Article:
8. Halloween Resurrection, 2002
Three years after Halloween: H20 the house that Michael Myers lived in, and killed in, is now being used as a setup for a live streamed internet reality horror show. Unfortunately for the producers, and the young cast who’ve won their way onto the show, Michael Myers has come home.
Rick Rosenthal who directed Halloween II back in 1981 returned to direct the last instalment of the franchise before it was rebooted. Unfortunately he didn’t have quite the success as he did the first time round. Though Halloween Resurrection is by no means a bad film, it is just a bog standard slasher. However helping prop itself up in this list is the unforgettable one liner from Busta Rhymes as he challenged Michael Myers to a showdown, how can you not laugh hysterically at “Trick or treat, motherfucker”?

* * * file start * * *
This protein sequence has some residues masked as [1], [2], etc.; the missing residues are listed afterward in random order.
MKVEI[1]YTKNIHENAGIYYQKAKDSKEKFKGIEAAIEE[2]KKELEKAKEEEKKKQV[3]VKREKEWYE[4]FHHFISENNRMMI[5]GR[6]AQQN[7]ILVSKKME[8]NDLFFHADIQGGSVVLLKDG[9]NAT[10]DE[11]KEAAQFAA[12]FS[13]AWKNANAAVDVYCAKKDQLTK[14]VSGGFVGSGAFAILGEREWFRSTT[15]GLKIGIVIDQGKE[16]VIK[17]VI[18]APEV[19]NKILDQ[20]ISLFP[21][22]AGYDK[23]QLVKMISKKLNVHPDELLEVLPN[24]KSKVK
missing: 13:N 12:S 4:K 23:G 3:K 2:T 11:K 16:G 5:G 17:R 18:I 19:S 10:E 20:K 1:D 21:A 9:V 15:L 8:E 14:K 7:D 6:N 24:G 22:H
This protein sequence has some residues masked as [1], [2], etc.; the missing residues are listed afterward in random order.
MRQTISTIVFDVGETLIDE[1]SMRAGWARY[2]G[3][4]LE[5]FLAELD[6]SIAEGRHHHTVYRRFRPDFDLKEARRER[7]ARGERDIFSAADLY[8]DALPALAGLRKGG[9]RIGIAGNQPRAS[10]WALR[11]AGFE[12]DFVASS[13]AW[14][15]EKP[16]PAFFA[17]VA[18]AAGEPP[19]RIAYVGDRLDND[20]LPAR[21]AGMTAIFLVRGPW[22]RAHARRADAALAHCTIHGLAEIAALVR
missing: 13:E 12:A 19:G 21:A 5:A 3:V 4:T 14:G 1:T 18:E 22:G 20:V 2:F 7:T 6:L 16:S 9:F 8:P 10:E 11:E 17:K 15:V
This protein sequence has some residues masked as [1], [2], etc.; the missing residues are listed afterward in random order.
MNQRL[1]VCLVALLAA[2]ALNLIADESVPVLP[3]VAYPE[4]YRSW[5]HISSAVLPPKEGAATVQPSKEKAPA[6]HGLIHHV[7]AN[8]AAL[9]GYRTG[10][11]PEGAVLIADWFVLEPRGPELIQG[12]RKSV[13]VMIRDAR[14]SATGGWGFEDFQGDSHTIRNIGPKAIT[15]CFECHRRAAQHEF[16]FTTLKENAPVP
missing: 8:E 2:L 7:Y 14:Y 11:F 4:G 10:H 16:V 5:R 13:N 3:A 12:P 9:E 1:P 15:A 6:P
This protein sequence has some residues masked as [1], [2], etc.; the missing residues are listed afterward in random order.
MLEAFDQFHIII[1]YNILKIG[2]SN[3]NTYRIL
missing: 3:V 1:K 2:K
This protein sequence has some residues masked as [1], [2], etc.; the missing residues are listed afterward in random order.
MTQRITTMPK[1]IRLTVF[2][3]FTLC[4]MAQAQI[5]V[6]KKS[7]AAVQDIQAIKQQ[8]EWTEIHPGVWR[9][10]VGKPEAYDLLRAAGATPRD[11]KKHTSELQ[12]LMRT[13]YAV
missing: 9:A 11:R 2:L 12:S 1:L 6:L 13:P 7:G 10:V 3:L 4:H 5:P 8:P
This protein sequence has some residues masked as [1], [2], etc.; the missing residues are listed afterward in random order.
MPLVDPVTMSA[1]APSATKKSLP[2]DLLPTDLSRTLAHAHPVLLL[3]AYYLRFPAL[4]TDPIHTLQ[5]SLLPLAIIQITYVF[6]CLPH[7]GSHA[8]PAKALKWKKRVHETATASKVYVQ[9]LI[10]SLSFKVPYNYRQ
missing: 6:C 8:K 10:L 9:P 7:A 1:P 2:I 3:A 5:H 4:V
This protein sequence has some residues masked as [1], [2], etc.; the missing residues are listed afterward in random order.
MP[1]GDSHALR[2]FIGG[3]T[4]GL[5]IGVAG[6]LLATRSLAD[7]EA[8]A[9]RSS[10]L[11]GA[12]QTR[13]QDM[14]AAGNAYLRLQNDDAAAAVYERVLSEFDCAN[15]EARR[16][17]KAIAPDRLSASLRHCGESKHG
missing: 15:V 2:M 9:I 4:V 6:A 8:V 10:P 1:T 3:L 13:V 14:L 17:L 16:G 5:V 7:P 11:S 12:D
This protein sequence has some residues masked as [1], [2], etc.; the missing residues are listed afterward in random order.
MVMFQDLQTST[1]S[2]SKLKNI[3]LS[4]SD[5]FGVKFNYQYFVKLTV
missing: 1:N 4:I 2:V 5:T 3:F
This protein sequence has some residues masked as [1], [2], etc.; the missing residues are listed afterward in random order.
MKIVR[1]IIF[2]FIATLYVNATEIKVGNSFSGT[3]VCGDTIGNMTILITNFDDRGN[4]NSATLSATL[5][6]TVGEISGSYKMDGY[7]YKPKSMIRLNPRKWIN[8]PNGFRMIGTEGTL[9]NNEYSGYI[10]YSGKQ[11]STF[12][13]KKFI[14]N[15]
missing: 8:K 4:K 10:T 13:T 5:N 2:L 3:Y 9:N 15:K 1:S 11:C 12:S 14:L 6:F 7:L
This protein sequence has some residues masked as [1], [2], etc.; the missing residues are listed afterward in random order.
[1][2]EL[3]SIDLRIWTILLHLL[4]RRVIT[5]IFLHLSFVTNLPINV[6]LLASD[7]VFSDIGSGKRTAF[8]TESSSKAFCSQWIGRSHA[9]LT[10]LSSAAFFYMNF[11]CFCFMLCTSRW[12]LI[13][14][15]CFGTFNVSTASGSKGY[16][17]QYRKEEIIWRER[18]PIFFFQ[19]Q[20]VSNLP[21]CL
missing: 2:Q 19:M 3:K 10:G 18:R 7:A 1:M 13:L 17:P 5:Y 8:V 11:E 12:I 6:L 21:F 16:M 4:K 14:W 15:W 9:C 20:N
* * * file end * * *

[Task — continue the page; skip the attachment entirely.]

7. Halloween 5: The Revenge of Michael Myers, 1989
After spending a year in a coma following being hunted and attacked by local police forces Michael Myers awakes to once again hunt down his niece Jamie Lloyd in Haddonfield. Jamie following the events of the previous film is now rendered mute, but appears to have developed a telepathic connection to her murderous uncle.
At least they tried with this film before they moved onto the forgettable sixth film in the franchise. Evolving from slasher genre to supernatural science fiction with telepathy, mysterious men in black and the use of the Curse of Thorn It added new wrinkles to the series but failed to fully bring them to fruition. On first watch it was really intriguing to think where they might take it, but then it all went down the pan. That being said, Donald Pleasence’s Dr. Loomis was a bit bat shit crazy, after 3 previous films he has perfected the art of shouting down anyone who doesn’t believe Michael Myers is alive and kicking.
6. Halloween, 2007
In 2007 the series was rebooted/remade/reimagined by Rob Zombie. Using the traditional story from John Carpenters Halloween, the remake follows Michael Myers hunt down his sister Laurie whilst obliterating everyone in his path. The film also acts as a slight prequel as we explore Michael Myers childhood, and some of his motives for his actions.